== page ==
Please watch the following video and answer the questions to complete this lesson.

Changing the Outcomes in ARDS Proning and Paralysis


Question 1

This video is about which of the following interventions that have been found to improve outcomes in patients with ARDS?

This talk is about proning and paralysis, the two interventions that have been found to improve outcomes in patients with ARDS.

Question 2

The biggest trial that studied prone ventilation and showed improvement in outcomes was:

The 2013 PROSEVA trial was the largest trial at that time that studied prone ventilation and showed improvement in outcomes.

Question 3

Imagine the lungs to be a sponge, and they are fluid filled as in a patient with ARDS. If you put the sponge vertically, the fluid is going to seep down, some of it is going to go away, and some of it is going to remain in the dependent part of the sponge. So, there is an unequal distribution of fluid, and the upper part of the sponge still has some pores which are going to be better aerated. If you tilt it across as would happen with prone positioning, all the fluid is going to go down to the bottom.

The sponge model basically explains three things:

(1) The loss of lung aeration in gravity-dependent lung regions. (2) The shifting of lung densities from the dorsal to the ventral regions. (3) PEEP could _________ the collapsing and compressing forces in these dependent areas.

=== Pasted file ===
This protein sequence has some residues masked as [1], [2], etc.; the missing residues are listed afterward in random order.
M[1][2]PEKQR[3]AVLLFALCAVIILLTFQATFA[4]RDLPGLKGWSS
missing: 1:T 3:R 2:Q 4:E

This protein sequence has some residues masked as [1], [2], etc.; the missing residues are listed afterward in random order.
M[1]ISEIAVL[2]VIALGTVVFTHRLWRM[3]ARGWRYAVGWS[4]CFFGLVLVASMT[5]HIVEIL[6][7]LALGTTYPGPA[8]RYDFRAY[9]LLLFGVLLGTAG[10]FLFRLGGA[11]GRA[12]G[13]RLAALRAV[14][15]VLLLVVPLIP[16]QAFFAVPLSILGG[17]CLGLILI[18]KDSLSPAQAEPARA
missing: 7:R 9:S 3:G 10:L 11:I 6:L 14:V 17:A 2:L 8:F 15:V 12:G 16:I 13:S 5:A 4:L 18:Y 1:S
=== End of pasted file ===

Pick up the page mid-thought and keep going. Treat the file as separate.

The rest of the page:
PEEP could counteract the collapsing and compressing forces in these dependent areas.

Question 4

The initial ARDS trials showed improvement in oxygenation but they were not able to show any mortality benefit. What’s claimed is that the patient selection was probably not appropriate, the duration of prone ventilation was not long enough, and patients were being proned without:

In the last 15 years, there have been five large randomized control trials completed and the outcome has gradually shifted from improvement in oxygenation to actual mortality benefit. The initial trials showed improvement in oxygenation but they were not able to show any mortality benefit. Patient selection was probably not appropriate, the duration of prone ventilation was not long enough, and there was likely no provision of protective ventilation in patients that were being proned.

Question 5

What is one of the significant complications when you use muscle paralysis in these patients with ARDS?

Muscle weakness is a complication when you use muscle paralysis in patients with ARDS.